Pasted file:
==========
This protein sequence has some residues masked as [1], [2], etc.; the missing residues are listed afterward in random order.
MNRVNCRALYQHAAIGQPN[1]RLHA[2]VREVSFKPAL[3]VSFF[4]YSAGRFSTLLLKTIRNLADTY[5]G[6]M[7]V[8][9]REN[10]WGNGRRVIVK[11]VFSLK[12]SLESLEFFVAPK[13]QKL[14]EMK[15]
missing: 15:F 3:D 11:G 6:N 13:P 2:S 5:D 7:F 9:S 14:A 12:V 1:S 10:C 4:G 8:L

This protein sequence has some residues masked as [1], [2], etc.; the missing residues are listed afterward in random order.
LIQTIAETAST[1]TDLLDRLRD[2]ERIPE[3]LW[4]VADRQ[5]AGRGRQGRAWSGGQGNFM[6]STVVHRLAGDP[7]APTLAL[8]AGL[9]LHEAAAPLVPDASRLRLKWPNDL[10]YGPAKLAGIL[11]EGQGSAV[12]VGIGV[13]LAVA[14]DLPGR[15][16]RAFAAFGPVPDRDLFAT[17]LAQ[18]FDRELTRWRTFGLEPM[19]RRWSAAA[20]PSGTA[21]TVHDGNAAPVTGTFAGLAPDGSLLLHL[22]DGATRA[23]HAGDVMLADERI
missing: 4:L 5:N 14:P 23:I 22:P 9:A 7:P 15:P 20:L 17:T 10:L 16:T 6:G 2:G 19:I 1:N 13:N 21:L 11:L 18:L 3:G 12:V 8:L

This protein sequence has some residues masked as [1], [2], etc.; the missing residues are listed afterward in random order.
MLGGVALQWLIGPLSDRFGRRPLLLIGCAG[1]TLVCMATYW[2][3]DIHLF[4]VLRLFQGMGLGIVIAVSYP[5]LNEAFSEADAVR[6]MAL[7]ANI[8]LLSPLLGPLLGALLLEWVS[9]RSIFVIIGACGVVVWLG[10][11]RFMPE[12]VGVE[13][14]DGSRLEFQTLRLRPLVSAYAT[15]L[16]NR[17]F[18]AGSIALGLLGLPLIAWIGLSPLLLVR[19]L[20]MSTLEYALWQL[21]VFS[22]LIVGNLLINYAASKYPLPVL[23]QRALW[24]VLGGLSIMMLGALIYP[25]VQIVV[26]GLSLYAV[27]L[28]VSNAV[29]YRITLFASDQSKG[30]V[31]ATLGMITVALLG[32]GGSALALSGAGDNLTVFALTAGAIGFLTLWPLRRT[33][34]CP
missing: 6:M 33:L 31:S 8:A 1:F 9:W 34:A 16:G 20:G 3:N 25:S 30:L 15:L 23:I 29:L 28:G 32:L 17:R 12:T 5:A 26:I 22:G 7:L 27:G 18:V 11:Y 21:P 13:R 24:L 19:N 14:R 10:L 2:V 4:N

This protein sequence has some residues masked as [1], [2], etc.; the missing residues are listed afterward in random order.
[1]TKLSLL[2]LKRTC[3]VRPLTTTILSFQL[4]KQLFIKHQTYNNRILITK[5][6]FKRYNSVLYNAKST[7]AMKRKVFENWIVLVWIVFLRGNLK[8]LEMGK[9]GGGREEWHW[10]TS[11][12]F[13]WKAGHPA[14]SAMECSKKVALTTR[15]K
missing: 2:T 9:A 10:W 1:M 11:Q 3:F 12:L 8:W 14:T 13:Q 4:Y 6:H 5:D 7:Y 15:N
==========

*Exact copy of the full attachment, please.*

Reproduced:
This protein sequence has some residues masked as [1], [2], etc.; the missing residues are listed afterward in random order.
MNRVNCRALYQHAAIGQPN[1]RLHA[2]VREVSFKPAL[3]VSFF[4]YSAGRFSTLLLKTIRNLADTY[5]G[6]M[7]V[8][9]REN[10]WGNGRRVIVK[11]VFSLK[12]SLESLEFFVAPK[13]QKL[14]EMK[15]
missing: 15:F 3:D 11:G 6:N 13:P 2:S 5:D 7:F 9:S 14:A 12:V 1:S 10:C 4:G 8:L

This protein sequence has some residues masked as [1], [2], etc.; the missing residues are listed afterward in random order.
LIQTIAETAST[1]TDLLDRLRD[2]ERIPE[3]LW[4]VADRQ[5]AGRGRQGRAWSGGQGNFM[6]STVVHRLAGDP[7]APTLAL[8]AGL[9]LHEAAAPLVPDASRLRLKWPNDL[10]YGPAKLAGIL[11]EGQGSAV[12]VGIGV[13]LAVA[14]DLPGR[15][16]RAFAAFGPVPDRDLFAT[17]LAQ[18]FDRELTRWRTFGLEPM[19]RRWSAAA[20]PSGTA[21]TVHDGNAAPVTGTFAGLAPDGSLLLHL[22]DGATRA[23]HAGDVMLADERI
missing: 4:L 5:N 14:P 23:I 22:P 9:A 7:P 15:P 20:L 17:T 10:L 16:T 6:G 2:G 19:I 1:N 13:N 21:L 11:L 18:L 3:G 12:V 8:L

This protein sequence has some residues masked as [1], [2], etc.; the missing residues are listed afterward in random order.
MLGGVALQWLIGPLSDRFGRRPLLLIGCAG[1]TLVCMATYW[2][3]DIHLF[4]VLRLFQGMGLGIVIAVSYP[5]LNEAFSEADAVR[6]MAL[7]ANI[8]LLSPLLGPLLGALLLEWVS[9]RSIFVIIGACGVVVWLG[10][11]RFMPE[12]VGVE[13][14]DGSRLEFQTLRLRPLVSAYAT[15]L[16]NR[17]F[18]AGSIALGLLGLPLIAWIGLSPLLLVR[19]L[20]MSTLEYALWQL[21]VFS[22]LIVGNLLINYAASKYPLPVL[23]QRALW[24]VLGGLSIMMLGALIYP[25]VQIVV[26]GLSLYAV[27]L[28]VSNAV[29]YRITLFASDQSKG[30]V[31]ATLGMITVALLG[32]GGSALALSGAGDNLTVFALTAGAIGFLTLWPLRRT[33][34]CP
missing: 6:M 33:L 31:S 8:A 1:F 9:W 34:A 16:G 20:G 3:N 25:S 30:L 15:L 23:I 29:L 28:G 32:L 17:R 12:T 5:A 26:I 22:G 7:L 27:G 18:V 11:Y 21:P 13:R 24:L 19:N 14:R 10:L 2:V 4:N

This protein sequence has some residues masked as [1], [2], etc.; the missing residues are listed afterward in random order.
[1]TKLSLL[2]LKRTC[3]VRPLTTTILSFQL[4]KQLFIKHQTYNNRILITK[5][6]FKRYNSVLYNAKST[7]AMKRKVFENWIVLVWIVFLRGNLK[8]LEMGK[9]GGGREEWHW[10]TS[11][12]F[13]WKAGHPA[14]SAMECSKKVALTTR[15]K
missing: 2:T 9:A 10:W 1:M 11:Q 3:F 12:L 8:W 14:T 13:Q 4:Y 6:H 5:D 7:Y 15:N